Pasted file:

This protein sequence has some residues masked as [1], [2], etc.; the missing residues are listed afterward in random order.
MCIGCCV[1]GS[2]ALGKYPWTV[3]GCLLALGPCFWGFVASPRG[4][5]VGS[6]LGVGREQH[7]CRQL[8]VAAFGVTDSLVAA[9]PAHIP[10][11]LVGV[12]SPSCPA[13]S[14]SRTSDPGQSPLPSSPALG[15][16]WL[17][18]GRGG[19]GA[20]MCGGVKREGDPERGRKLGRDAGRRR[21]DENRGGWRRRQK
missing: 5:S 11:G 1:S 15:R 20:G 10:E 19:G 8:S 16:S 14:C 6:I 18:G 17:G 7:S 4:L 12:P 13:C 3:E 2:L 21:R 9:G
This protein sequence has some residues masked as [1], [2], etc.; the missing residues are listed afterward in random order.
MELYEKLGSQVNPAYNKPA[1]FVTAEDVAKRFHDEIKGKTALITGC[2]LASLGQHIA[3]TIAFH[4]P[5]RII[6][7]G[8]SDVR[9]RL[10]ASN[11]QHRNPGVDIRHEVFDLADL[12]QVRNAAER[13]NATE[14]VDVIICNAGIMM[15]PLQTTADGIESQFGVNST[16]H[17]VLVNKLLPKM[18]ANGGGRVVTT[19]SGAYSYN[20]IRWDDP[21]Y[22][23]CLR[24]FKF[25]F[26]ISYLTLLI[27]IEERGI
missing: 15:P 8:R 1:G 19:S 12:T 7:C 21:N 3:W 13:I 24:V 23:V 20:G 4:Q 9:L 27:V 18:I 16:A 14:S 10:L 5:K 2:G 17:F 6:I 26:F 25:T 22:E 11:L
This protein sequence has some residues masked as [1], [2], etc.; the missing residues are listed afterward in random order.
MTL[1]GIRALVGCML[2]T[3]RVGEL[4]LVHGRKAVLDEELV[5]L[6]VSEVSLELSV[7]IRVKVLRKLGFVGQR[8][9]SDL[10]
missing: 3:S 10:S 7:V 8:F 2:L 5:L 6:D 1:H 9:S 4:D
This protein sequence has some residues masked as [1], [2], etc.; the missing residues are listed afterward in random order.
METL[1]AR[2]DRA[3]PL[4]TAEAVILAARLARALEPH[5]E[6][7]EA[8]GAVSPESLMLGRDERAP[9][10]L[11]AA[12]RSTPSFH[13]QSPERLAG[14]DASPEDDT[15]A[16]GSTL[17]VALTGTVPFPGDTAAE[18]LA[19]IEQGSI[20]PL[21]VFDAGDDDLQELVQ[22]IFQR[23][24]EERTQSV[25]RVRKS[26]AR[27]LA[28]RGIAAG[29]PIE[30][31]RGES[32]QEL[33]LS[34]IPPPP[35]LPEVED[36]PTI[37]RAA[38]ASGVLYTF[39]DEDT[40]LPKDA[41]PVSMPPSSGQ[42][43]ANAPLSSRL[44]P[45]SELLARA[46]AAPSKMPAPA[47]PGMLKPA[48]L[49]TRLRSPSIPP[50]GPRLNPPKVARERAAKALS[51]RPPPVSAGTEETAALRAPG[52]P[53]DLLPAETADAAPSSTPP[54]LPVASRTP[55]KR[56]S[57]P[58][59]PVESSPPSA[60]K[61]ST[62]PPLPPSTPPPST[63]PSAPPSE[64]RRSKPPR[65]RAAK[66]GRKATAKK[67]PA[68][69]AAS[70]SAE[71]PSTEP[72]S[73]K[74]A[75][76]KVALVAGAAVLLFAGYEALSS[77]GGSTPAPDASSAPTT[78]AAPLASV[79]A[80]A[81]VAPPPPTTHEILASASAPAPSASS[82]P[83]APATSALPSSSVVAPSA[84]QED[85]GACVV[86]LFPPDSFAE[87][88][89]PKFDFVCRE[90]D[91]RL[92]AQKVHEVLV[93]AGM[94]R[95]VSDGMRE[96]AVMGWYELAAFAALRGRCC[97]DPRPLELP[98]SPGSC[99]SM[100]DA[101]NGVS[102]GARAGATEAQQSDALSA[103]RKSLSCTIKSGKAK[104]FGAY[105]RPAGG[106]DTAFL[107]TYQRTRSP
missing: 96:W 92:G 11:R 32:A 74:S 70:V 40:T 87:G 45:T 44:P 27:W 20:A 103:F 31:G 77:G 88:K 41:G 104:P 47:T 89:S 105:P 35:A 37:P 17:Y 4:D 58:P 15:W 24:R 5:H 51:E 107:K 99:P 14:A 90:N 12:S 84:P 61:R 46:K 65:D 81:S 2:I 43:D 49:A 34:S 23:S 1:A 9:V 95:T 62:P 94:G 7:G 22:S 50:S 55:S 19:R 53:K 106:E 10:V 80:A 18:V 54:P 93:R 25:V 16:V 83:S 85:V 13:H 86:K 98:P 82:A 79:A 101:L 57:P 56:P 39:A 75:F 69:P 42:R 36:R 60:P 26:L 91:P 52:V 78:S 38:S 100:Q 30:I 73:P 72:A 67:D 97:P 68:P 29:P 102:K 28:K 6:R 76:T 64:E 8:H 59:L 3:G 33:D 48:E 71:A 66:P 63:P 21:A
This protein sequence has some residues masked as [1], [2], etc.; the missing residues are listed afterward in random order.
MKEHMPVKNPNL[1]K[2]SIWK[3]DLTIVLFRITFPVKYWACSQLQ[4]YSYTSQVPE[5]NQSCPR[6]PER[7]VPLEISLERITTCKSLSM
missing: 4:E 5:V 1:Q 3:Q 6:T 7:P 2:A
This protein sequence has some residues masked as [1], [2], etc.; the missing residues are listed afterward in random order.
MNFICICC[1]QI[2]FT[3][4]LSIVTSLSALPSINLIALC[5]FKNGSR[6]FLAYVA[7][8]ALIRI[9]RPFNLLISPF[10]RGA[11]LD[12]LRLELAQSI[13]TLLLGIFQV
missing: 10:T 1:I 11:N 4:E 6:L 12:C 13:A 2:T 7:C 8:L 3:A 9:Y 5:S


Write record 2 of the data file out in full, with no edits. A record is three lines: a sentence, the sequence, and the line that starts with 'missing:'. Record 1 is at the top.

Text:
This protein sequence has some residues masked as [1], [2], etc.; the missing residues are listed afterward in random order.
MELYEKLGSQVNPAYNKPA[1]FVTAEDVAKRFHDEIKGKTALITGC[2]LASLGQHIA[3]TIAFH[4]P[5]RII[6][7]G[8]SDVR[9]RL[10]ASN[11]QHRNPGVDIRHEVFDLADL[12]QVRNAAER[13]NATE[14]VDVIICNAGIMM[15]PLQTTADGIESQFGVNST[16]H[17]VLVNKLLPKM[18]ANGGGRVVTT[19]SGAYSYN[20]IRWDDP[21]Y[22][23]CLR[24]FKF[25]F[26]ISYLTLLI[27]IEERGI
missing: 15:P 8:R 1:G 19:S 12:T 7:C 21:N 3:W 13:I 24:V 23:V 20:G 4:Q 9:L 27:V 18:I 16:A 14:S 10:L 5:K 2:G 17:F 6:I 26:F 25:T 22:E 11:L